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The 6" Dob

Vivek Mohan

Vivek and his younger brother Vijay Mohan with their loaner scope.
[Another in our continuing series of articles from borrowers of SJAA loaner scopes. Write about your experiences with an SJAA 'scope! Send your articles to -- Ed.]

It was a clear Friday night, perfect for sky watching. The moon was in its last quarter, a mere silver crescent in the sky. Our family piled into our car and drove to Houge Park, enticed at the prospect of renting a telescope from the SJAA. Upon arriving at the star party, we gazed at the multitude of telescopes, from small 2" telescopes to gigantic 18" dobsonian monsters.

We strolled over to the end of the long line of scopes, and came upon the SJAA representative, who had been waiting for our family. We had reserved a 14" dob, and we saw the huge telescope, painted in a dark shade of brown. Immediately, we thought to ourselves, "No way that's going to fit in our car!" Luckily for us, there was another unreserved scope. It was a 6" dob, the most special of all the loaners the SJAA had. On the cardboard shell of the scope were hundreds of signatures in black marker. Volunteers at SJAA had built this telescope during a all-day telescope making session.

Loaner scope #32 being signed by one of the visitors to the SJAA event at The Tech Museum where it was constructed.
We brought the 6" Dob home, and immediately put it on our deck, searching for familiar stars such as Alberio, Vega, and Deneb. We all were impressed with the telescope's ease of transportability as we expected moving it to be a pain. Over the following days, my family and I got acquainted with the Deep Sky 600 map, and my Mom could find the Andromeda Galaxy at will. As our house is situated on a hill, we had great, unobstructed views of Jupiter, of which we could make out the equatorial belts and the Galilean moons, Saturn, of which we could see the rings and various moons; and the Moon, of which craters, seas, and many other magnificent surface features were visible. My dad's favorite was the Orion Nebula, which we see as a luminous cloud lit up by the stars of the Trapezium.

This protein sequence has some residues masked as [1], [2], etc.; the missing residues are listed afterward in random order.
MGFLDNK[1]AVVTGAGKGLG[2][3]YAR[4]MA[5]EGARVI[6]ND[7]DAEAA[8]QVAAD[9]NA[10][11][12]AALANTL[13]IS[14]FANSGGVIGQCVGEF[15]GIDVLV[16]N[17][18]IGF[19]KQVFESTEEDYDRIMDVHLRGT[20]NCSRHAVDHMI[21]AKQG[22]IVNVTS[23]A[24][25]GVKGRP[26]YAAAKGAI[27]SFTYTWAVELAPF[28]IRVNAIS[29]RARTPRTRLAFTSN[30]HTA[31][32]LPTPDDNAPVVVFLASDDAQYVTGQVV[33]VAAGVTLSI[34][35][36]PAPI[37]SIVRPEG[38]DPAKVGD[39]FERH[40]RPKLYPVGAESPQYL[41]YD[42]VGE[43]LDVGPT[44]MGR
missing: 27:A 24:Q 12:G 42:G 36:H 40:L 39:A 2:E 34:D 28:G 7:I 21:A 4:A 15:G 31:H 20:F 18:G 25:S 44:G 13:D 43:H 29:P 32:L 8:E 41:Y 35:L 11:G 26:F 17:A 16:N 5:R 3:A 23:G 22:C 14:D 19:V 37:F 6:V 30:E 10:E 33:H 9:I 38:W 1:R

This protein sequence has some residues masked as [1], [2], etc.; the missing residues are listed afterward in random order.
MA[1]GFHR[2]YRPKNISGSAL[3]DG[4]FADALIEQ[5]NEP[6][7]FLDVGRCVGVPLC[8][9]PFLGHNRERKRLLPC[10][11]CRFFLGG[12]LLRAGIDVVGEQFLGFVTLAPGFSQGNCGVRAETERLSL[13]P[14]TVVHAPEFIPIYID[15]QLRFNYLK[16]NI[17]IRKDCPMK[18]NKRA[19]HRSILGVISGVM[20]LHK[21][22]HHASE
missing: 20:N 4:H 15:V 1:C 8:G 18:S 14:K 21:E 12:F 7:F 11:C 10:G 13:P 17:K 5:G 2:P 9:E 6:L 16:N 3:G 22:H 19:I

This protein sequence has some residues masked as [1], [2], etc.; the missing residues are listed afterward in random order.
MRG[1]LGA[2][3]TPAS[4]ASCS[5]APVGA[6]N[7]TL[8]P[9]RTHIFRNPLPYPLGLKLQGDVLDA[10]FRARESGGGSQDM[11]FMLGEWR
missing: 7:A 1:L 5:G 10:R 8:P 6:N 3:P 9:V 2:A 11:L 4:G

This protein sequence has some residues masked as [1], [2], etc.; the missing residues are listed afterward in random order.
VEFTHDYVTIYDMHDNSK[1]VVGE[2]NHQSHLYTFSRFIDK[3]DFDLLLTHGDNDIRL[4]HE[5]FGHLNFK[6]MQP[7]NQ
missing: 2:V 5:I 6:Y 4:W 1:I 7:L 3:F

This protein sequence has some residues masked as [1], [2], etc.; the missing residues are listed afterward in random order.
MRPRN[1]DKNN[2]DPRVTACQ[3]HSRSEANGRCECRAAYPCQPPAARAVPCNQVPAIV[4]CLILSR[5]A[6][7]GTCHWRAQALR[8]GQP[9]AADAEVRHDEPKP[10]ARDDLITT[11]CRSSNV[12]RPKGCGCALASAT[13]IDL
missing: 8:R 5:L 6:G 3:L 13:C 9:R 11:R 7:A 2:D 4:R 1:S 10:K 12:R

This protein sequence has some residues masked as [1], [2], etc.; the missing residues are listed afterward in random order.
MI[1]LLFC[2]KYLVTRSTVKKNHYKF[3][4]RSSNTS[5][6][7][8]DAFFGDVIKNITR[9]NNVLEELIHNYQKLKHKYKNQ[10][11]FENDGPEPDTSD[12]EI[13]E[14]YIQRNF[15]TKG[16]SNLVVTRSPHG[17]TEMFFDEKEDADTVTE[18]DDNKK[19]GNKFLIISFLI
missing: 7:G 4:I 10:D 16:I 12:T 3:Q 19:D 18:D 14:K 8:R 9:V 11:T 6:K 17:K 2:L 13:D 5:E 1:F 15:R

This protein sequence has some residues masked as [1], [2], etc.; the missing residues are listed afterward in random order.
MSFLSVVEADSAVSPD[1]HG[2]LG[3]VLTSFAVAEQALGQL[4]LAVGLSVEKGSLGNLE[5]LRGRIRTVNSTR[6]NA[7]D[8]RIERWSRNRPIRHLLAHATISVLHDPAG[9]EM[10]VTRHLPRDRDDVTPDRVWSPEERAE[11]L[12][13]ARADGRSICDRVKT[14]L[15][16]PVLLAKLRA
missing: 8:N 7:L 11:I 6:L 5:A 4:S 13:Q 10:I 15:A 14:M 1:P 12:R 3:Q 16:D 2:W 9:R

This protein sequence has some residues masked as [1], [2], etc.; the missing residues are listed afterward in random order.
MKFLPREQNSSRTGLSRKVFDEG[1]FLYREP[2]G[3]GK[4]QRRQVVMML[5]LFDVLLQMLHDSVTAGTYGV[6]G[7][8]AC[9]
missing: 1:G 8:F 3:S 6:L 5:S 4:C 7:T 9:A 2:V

As the weather grew progressively colder we stayed inside, and looked through the windows, occasionally spotting a cluster of interest and looking at it through the scope. The laser dot-scope (finder scope) made it amazingly easy to focus on objects, and the dob mount was fine to track them, as long as you moved it a fraction of an inch every 5 minutes. One of my favorite things to do was to track moving planes and satellites. My parents, however, preferred to stick with more stationary, astronomical objects. In the end, this scope was one of the best astronomy related things that ever happened to us.

Vivek Mohan and loaner scope #32 - dubbed "The Signature Scope". Vivek is in his observing stance, locating a celestial object through the scope.

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Copyright © 2001 San Jose Astronomical Association
Last updated: July 19, 2007

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